If you were talking about analog videos such as VCRs, the direct method would have better quality.
Any analog copy is not as good as the original.

This is not true of digital recording.

A digital copy of a digital file is exactly like the original. This is why recording companies are so upset about people making digital copies of their material.

You should copy your pictures to your computer and put everything in the folders you want. Then put these folders into one main folder. When you get all your ducks in a row, then burn the main folder to the CD.

As long as you are just moving and copying files, there is no degradation.

If you open a .jpg file and then save it to the same name or another name, you will get some degree of degredation from the original. How much depends upon you.

This is not true of .TIF files. Even if the .TIF file is compressed, it will always be restored perfectly. Just like ZIP compression.

.jpg files are a special breed. They are compressed files but not compressed like a ZIP file.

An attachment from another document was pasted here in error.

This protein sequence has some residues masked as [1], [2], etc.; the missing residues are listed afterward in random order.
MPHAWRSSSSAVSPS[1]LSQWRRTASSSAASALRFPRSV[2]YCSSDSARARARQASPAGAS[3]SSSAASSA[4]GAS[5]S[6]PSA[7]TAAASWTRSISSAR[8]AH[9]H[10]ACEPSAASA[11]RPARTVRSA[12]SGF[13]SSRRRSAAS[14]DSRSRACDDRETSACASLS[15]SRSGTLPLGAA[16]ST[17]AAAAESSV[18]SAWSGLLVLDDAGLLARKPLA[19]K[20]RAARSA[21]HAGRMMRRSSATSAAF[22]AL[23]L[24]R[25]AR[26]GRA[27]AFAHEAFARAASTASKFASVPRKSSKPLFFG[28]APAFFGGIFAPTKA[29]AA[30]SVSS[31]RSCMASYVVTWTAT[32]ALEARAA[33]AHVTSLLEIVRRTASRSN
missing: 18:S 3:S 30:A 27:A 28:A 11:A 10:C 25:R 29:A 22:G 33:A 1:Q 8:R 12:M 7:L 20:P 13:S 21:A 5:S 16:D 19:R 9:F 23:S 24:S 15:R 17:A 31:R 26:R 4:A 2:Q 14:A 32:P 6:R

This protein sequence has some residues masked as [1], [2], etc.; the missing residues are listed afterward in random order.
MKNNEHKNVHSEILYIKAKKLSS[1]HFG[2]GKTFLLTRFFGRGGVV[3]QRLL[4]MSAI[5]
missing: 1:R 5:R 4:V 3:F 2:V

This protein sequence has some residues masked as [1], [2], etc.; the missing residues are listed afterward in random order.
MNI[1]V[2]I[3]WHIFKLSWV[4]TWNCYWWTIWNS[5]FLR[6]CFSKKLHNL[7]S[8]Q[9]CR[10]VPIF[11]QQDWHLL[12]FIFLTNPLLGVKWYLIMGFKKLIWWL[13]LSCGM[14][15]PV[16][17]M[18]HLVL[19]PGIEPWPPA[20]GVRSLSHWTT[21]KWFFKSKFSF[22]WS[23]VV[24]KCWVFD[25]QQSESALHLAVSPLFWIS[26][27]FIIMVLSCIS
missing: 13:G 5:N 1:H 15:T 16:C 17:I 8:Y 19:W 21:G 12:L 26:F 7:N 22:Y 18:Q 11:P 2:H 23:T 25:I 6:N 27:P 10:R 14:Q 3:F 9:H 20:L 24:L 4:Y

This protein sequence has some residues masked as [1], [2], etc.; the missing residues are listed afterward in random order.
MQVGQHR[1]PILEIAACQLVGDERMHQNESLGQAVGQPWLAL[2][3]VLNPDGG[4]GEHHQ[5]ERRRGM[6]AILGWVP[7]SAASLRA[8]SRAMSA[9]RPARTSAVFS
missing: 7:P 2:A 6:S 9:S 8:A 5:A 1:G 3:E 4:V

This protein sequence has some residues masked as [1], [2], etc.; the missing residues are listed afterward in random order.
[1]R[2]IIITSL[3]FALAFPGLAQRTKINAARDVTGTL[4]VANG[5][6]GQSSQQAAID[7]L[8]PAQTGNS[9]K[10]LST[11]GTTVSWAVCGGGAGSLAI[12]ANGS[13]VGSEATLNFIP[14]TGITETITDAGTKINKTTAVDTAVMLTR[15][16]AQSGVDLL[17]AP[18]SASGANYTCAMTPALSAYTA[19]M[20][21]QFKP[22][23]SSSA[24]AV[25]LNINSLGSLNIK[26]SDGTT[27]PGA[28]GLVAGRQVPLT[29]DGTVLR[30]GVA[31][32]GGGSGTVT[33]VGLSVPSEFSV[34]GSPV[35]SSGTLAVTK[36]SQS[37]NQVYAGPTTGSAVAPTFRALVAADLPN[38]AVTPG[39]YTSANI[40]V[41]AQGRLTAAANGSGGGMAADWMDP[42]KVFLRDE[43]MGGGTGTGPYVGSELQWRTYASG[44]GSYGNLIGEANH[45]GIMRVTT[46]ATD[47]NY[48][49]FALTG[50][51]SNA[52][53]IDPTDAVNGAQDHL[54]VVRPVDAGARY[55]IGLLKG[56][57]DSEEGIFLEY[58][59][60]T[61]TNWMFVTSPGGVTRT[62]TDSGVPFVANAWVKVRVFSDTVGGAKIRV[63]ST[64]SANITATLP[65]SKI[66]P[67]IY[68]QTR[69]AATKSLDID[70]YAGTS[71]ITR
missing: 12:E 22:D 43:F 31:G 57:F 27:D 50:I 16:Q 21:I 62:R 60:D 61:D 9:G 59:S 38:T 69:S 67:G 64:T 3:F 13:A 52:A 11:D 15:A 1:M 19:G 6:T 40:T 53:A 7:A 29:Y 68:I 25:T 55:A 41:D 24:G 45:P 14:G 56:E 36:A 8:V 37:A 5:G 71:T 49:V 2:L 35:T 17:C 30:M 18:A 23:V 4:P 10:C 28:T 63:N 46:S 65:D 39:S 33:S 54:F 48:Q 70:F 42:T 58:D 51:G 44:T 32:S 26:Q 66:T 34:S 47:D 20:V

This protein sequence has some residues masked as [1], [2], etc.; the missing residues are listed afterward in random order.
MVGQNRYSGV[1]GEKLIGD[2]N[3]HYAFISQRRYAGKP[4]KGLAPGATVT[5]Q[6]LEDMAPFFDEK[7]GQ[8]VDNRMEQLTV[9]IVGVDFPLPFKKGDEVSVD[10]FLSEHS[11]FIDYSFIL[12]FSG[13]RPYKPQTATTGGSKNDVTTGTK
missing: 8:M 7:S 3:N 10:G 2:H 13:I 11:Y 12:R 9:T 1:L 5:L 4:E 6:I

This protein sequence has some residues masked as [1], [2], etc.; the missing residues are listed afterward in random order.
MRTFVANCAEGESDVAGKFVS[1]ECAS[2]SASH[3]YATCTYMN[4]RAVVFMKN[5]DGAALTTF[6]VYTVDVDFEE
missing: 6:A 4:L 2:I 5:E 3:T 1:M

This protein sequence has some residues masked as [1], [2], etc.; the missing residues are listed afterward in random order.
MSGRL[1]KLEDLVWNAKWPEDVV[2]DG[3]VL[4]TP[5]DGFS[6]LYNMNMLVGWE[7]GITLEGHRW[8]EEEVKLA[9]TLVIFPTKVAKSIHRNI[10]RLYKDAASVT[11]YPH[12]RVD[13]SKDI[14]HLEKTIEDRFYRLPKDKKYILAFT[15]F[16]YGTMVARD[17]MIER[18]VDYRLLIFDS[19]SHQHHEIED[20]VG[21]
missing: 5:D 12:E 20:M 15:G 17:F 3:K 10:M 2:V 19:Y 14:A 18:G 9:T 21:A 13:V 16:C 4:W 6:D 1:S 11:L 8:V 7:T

They use a "lossy" compression, which means they can change some bits each time the file is opened and then saved. The compression occurs when you Save.

Each time during the save process, you should find a control that lets you select how much compression will occur. Normally, you should set this to the highest quality setting (on a one to ten scale, set it to ten).

You should always keep a master copy of all .jpg files you download from your camera. Never open them and then save them back to the same name. Always save them to a new name.

After I use Photoshop on a photo, I save it to the same name with an X added to the end of the name.
(i.e. horse.jpg is saved as horseX.jpg)